McDonald's wins trademark battle
in South Africa.

Johnson Publishing Company

Jet; Sep 23, 1996

The fast-food restaurant chain McDonald's won't have to worry about copycat competitors in South Africa anymore.

An appeals court ruled that South African competitors of McDonald's are prohibited from using the fast-food chain's world-famous name and golden arches symbol.

The court in Bloemfontein said South African law protected well-known foreign trademarks "whether or not such person carries on business, or has any goodwill" in South Africa.

McDonald's opened its first South African restaurant in Johannesburg last year, but local entrepreneurs tried to capitalize on the publicity by claiming ownership of the McDonald's trademark and opening restaurants with similar symbols and names.

A lower court threw out McDonald's trademark last year and allowed one South African hamburger restaurant chain to use the name MacDonald's and another to use symbols similar to McDonald's on its fast-food outlets. But McDonald's obtained a temporary court order barring the copycat restaurants until the appellate ruling.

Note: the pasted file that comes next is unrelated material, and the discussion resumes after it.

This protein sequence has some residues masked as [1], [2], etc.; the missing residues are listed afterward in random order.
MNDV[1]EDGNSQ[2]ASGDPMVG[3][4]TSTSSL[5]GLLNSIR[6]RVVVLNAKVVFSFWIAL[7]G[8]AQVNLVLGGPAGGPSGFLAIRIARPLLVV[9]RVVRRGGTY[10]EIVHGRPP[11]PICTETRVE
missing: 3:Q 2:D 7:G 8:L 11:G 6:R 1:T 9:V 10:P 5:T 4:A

Clifford Green, attorney for McDonald's Corp. in the case, said the judgment "brought South Africa in line with international intellectual property protection." Green also said that the ruling should help Cape Town's bid to host the 2004 Olympics because it would alleviate worries of potential sponsors.

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